Shaali Tibba Calling

Himachal Diaries, Day 1, March 5, 2016:

The way I have experienced it, the climb to Shaali Tibba has six stages. The first stage starts where the last house in the village stands vigil and goes up through a comfortable dirt-road up to a clearing on a little rolling hill- this is the last point till where a car could be driven if the trail is not wet.

MW Team 09
Ameen taking a break to look at the climb ahead towards Shaali Tibba (Peak)

Stage 2 begins at this spot, and there is an immediate gear change in terms of degree of difficulty since the path from here is on a slightly stepper incline, but it’s a pretty level-path nevertheless and if you take your time and amble up, you are unlikely to raise a sweat.

Stage 3 – the incline gets steeper for a stretch and then opens up onto a rough stone and mud path through rocky and green terrain. This gives way to Stage 4 which is up an even steeper path (it’s all about steeper) into deeper jungle with many side-trails that could lead you astray and generally marked by a continuous ascent up through dense foliage- when you climb this part alone, you kind of tend to stumble up in a dazed hope than any real enthusiasm. But till this point you always have a view of the general area of the peak somewhere above you.

This is followed by Stage 5 which is a turn beyond the side of the mountain and into forest terrain around the mountain with no visual of the peak, just an endless trudging straight and up and up and straight till you start wondering if you are going anywhere at all or just round and round.

Then suddenly after all strength has left you, you encounter an even steeper stone path that zigzags its way ever upwards and you start climbing because there is a sense that the peak is near there somewhere up ahead and just when you can’t do any more, you emerge onto a gentler path leading up to a small temple, get fresh energy and smile and realise it’s not Shaali temple, which is just ahead, just being a relative term as in “it might as well be on the moon”, since this is where Stage 6 begins.

Stage 6 is a series of ‘gentle-walk-across-rolling-hill-followed-by-a-steep-climb” till you reach a jagged rocky ledge (pass it without a thought of jumping onto it, you won’t be able to jump back – I should know being stupid enough to jump onto that ledge and lying there praying for a helicopter), another walk in a rolling hill, and then the final steep climb over a narrow mule trail across jagged rocky ledges and slabs of rock-face. At one point here, you are on the edge of the world, with no idea what’s around the bend… and around that bend is the final gentle walk to the gate of the temple.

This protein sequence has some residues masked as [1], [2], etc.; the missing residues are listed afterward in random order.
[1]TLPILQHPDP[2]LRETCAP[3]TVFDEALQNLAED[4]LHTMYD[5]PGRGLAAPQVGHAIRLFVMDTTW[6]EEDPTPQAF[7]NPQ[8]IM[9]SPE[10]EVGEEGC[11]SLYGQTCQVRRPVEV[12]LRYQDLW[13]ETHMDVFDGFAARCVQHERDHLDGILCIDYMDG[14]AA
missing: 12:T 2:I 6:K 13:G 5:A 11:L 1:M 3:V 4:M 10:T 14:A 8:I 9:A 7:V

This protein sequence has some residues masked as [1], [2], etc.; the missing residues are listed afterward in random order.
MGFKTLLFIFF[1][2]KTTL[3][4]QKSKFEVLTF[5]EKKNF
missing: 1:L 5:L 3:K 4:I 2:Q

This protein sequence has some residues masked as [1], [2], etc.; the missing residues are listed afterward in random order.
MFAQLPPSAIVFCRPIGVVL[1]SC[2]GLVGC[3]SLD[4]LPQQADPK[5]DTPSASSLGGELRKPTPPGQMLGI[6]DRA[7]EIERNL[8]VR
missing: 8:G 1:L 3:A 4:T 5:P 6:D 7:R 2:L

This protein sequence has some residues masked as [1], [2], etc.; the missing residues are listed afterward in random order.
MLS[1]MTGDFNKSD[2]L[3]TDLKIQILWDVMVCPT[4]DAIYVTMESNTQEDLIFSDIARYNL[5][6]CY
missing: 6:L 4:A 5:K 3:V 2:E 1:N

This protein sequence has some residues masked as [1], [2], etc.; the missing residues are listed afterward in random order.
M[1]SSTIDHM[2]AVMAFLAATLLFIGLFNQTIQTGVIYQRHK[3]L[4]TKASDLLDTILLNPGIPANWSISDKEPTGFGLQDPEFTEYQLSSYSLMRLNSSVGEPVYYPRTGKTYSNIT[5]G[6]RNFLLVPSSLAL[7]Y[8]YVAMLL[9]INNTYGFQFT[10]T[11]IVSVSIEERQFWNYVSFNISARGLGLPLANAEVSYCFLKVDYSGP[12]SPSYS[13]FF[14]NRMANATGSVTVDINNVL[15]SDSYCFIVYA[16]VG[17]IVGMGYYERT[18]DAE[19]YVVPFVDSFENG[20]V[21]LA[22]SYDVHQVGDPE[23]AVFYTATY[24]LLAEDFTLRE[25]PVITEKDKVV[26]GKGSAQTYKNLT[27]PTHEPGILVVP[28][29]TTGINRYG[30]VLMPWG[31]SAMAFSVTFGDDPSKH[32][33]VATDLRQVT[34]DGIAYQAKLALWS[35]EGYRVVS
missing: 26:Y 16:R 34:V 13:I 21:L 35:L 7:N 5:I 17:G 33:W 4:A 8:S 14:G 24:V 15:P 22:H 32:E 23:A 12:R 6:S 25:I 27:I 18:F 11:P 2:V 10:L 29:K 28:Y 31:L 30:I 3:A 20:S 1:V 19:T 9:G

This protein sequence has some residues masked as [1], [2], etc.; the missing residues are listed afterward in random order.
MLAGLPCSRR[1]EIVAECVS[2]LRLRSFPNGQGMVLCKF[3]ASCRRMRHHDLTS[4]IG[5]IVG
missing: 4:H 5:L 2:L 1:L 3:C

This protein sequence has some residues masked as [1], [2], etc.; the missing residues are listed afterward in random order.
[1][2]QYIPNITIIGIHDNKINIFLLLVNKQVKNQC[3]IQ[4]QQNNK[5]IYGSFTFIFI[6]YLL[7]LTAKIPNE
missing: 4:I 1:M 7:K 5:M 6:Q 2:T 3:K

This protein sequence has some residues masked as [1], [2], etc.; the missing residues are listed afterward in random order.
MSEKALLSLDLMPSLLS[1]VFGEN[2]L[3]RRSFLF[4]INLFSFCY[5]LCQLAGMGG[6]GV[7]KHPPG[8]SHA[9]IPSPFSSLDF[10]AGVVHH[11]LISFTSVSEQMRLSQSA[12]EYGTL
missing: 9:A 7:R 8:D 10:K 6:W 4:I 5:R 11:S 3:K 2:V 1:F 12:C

Of course, beyond the temple gate, you have to climb a series of concrete steps straight up the final hill to the Peak. You may be tempted to pay your respects from the Temple courtyard given those steps.

The first time I climbed this peak in 1993 with my #Sacket brother, #DharmeshRathod, the final stretch was mostly a mule trail or a goat trail and we did scramble up many places on all fours. I have walked to this peak thrice, and each time in a different season and once utterly alone for the entire 5 hours. I cherish each experience for the sights, sounds, and how it made made me feel.

For young climbers or experienced Trekkers or those local to high mountains, the Shaali Tibba hike may not pose a great challenge, but one should not underestimate the journey. And if you take the time to talk to the wind, the deodars, the mountain lizards who follow you, or the high-mountain goats and cattle or the Silver Langoor, the deep jungle crickets and sundry other birds and flora, it is an experience that may linger insistently enough to draw you back to Shaali again and again. And if you keep an eye out you may just spot or even come up close and personal with the Himalayan Eagle.

The March 2016 hike was challenging since it was in winter and since the weather kept changing throughout the hike, and we were mostly climbing through a wet drizzle accompanied by a chilly wind, with temperatures around 7-8 degrees Celsius. Now am looking forward to another walk maybe in the monsoons…

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Written by thebengali

Thinker, Writer ... and Mountain Walker.

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